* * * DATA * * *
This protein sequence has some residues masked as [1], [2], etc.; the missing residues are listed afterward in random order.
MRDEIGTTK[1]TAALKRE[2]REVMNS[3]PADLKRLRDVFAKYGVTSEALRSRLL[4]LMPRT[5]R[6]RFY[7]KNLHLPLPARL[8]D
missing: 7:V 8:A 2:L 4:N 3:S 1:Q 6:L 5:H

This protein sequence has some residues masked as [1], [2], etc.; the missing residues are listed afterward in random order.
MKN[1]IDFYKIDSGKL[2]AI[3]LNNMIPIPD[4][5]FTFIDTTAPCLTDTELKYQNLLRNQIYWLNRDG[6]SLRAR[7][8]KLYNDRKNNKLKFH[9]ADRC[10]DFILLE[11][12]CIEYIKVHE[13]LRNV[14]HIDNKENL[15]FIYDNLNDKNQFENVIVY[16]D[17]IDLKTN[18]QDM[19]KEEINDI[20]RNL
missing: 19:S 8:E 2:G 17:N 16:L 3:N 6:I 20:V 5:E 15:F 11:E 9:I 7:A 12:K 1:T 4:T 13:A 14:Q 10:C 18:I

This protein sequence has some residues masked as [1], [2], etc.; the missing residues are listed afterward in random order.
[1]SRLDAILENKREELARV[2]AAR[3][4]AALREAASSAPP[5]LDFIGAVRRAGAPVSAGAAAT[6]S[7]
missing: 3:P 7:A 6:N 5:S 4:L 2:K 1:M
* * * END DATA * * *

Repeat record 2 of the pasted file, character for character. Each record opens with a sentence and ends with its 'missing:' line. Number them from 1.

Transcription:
This protein sequence has some residues masked as [1], [2], etc.; the missing residues are listed afterward in random order.
MKN[1]IDFYKIDSGKL[2]AI[3]LNNMIPIPD[4][5]FTFIDTTAPCLTDTELKYQNLLRNQIYWLNRDG[6]SLRAR[7][8]KLYNDRKNNKLKFH[9]ADRC[10]DFILLE[11][12]CIEYIKVHE[13]LRNV[14]HIDNKENL[15]FIYDNLNDKNQFENVIVY[16]D[17]IDLKTN[18]QDM[19]KEEINDI[20]RNL
missing: 19:S 8:E 2:G 17:N 16:L 3:N 6:I 20:V 5:E 15:F 11:E 9:I 7:A 12:K 1:T 4:T 13:A 14:Q 10:C 18:I